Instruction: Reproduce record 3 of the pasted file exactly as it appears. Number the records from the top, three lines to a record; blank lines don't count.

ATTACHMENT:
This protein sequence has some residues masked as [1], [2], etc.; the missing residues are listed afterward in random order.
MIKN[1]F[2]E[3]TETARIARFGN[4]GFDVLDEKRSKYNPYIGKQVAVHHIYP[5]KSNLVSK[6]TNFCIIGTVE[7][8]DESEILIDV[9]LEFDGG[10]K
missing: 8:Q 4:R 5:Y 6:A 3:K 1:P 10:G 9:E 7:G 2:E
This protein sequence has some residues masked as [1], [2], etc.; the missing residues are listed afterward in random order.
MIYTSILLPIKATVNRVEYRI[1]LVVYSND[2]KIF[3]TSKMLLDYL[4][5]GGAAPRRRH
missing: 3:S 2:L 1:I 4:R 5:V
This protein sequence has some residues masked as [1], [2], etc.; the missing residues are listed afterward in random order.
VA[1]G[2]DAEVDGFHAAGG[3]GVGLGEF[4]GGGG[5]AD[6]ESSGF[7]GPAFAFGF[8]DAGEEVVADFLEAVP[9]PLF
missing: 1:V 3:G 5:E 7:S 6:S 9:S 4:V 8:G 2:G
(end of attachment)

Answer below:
This protein sequence has some residues masked as [1], [2], etc.; the missing residues are listed afterward in random order.
VA[1]G[2]DAEVDGFHAAGG[3]GVGLGEF[4]GGGG[5]AD[6]ESSGF[7]GPAFAFGF[8]DAGEEVVADFLEAVP[9]PLF
missing: 1:V 3:G 5:E 7:S 6:S 9:S 4:V 8:G 2:G